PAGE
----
Three-judge panels gain more authority

July 09, 1999|By Andrea F. Siegel | Andrea F. Siegel,SUN STAFF

The state's highest court ruled yesterday that when convicted criminals appeal their sentences to three-judge panels, the panels can change not only the sentence, but also referrals to prison rehabilitation programs.

In the appeal of Wayne Resper of Crofton, who was convicted last year of wounding a witness in his $35.96 shoplifting case, the Court of Appeals unanimously ruled that a three-judge panel acted within its powers when it overturned a judge's recommendation that the Department of Corrections consider evaluating Resper for Patuxent Institution's rehabilitation programs.

Resper, sentenced to life plus five years, had asked the panel to shave his sentence, but the panel made his sentence harsher and removed the Patuxent referral. for Patuxent.

"I think the opinion does re-establish and make clear that if you ask for a three-judge panel, then they are the sentencing judges," said Anne Arundel County State's Attorney Frank R. Weathersbee.

The Court of Appeals ruling takes on added significance because more defendants are expected to seek review panels following a change in state law, the prosecutor said. On July 1, three-judge panels gained the power to toss out the mandatory sentences for violent or drug crimes and increase or decrease the penalty. Before that, the panels had to follow the same state guidelines for mandatory sentences that the trial judge used, and ruled mostly on technical matters.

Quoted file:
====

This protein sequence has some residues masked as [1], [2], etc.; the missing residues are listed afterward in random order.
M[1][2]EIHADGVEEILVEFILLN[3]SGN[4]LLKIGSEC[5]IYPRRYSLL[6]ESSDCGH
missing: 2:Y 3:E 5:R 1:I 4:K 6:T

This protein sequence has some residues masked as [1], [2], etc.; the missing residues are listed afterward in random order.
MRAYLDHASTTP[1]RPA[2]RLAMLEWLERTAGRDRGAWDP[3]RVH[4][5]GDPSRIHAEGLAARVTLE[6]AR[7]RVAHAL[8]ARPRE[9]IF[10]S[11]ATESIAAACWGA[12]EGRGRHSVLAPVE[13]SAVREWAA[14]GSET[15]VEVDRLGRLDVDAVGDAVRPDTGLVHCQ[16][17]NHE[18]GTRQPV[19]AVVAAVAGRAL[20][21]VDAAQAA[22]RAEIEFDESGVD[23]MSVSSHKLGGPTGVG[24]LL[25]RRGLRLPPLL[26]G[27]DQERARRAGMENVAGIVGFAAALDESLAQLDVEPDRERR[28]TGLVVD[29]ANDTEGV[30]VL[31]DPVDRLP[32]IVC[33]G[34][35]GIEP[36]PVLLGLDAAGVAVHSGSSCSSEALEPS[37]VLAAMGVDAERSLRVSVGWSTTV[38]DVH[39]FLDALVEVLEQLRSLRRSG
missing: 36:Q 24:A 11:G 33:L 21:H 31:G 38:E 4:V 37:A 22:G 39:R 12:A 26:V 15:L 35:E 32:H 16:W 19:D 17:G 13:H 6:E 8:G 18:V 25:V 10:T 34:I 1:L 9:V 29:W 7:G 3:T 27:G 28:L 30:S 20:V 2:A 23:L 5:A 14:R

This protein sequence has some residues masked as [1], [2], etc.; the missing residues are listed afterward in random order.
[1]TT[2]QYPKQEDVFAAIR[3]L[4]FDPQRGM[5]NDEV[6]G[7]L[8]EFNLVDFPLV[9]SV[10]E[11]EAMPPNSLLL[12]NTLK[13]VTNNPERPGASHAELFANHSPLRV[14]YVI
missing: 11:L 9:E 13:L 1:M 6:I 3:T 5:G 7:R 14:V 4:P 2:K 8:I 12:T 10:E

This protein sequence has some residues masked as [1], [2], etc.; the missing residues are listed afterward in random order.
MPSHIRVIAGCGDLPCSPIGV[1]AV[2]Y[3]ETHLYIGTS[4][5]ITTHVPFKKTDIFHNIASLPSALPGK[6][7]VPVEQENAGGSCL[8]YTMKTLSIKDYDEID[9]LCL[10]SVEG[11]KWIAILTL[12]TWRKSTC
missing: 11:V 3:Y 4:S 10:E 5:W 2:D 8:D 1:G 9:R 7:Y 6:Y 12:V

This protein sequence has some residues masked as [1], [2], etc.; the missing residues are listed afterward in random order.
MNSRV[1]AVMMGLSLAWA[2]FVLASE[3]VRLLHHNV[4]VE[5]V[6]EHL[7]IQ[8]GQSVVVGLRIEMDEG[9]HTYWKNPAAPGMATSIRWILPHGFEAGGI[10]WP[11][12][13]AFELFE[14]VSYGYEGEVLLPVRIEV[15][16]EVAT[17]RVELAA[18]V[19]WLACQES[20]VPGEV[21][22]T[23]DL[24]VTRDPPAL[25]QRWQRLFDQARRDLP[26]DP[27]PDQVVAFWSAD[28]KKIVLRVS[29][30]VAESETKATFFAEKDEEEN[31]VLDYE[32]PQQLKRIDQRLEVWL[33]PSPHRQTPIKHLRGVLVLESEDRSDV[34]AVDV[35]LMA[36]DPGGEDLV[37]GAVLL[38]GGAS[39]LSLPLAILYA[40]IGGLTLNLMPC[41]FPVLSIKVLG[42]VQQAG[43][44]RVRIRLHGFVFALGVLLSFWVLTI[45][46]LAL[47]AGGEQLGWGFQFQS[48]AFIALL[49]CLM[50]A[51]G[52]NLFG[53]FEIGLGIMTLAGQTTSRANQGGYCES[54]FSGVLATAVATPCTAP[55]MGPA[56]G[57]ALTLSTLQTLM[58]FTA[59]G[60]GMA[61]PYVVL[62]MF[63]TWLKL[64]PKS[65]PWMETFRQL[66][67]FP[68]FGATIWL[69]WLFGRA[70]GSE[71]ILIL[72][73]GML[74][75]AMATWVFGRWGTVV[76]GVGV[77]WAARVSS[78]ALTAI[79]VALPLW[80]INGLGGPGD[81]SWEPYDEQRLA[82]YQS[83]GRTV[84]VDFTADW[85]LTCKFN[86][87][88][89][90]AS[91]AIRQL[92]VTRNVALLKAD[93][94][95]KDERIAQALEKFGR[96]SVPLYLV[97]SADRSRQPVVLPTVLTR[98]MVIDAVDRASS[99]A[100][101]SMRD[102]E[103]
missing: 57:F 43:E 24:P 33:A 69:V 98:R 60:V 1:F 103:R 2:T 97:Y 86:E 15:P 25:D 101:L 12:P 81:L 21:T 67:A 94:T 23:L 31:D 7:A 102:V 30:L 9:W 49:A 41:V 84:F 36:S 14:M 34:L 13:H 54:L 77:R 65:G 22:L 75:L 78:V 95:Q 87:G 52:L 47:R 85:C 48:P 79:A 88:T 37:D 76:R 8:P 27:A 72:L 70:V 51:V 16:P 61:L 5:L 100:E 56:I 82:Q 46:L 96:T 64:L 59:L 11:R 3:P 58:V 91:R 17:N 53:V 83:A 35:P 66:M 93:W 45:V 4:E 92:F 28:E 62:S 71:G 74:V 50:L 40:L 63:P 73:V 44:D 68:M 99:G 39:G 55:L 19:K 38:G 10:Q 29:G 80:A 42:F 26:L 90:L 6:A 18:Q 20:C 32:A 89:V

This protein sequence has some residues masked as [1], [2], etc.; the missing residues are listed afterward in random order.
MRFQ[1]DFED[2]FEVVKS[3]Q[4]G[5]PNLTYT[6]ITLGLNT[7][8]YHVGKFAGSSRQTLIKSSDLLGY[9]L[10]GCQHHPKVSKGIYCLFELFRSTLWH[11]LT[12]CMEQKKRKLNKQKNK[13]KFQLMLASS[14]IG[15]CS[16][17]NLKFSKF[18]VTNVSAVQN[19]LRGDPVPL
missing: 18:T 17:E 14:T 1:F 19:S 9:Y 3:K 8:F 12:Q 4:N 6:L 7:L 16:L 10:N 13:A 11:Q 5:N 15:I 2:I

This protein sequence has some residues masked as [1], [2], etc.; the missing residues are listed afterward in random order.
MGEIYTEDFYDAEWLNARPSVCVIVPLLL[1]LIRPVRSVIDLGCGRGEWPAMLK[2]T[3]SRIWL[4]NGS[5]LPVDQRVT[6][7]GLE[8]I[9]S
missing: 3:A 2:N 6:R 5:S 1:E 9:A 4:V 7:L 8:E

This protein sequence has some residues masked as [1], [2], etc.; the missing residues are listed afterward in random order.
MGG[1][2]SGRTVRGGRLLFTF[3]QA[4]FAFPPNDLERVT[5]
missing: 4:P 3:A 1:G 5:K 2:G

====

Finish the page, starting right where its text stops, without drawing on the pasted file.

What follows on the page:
Writing for the court, Judge Irma S. Raker said a recommendation for evaluation for Patuxent was part of a sentence. Once Resper came before a three-judge panel, those judges could change any aspect of the sentence.

Resper's trial lawyer, Gill Cochran, said, "I'm disappointed mainly because the three-judge panel took away Patuxent, and I don't know what for. At Patuxent you've got a shot at getting out. And it's a way to get help."

Resper, now 41, pleaded guilty in March 1998 to attempted murder, witness intimidation and reckless endangerment for trying to kill a witness in his pending shoplifting case.

In August 1997, Resper wounded Amy and Cheryl Fischer in their driveway in Crownsville. Covered in blood, Amy Fischer, then 26, begged for her life as Resper again pulled the trigger a few feet from her. The gun did not go off.

It was the second time a witness about to testify against him was shot before appearing in court -- the earlier one was in 1985, when his sister-in-law and three others were found slain in Washington the day before she was to testify against Resper and his brother in a robbery case. He was questioned but not charged.

Circuit Judge Clayton Greene Jr. sentenced Resper in May 1998 to life in prison plus five years, and ordered a second five-year term to run at the same time as the life sentence. At the defense's request, Greene recommended that prison officials evaluate Resper for psychiatric treatment at Patuxent.

The life term exceeded the state sentencing guidelines of 20 to 35 years. Resper asked a panel of judges to give him leniency. Horrified by the crime, the judges made the second five-year term consecutive to the other sentences and removed the recommendation for evaluation at Patuxent.

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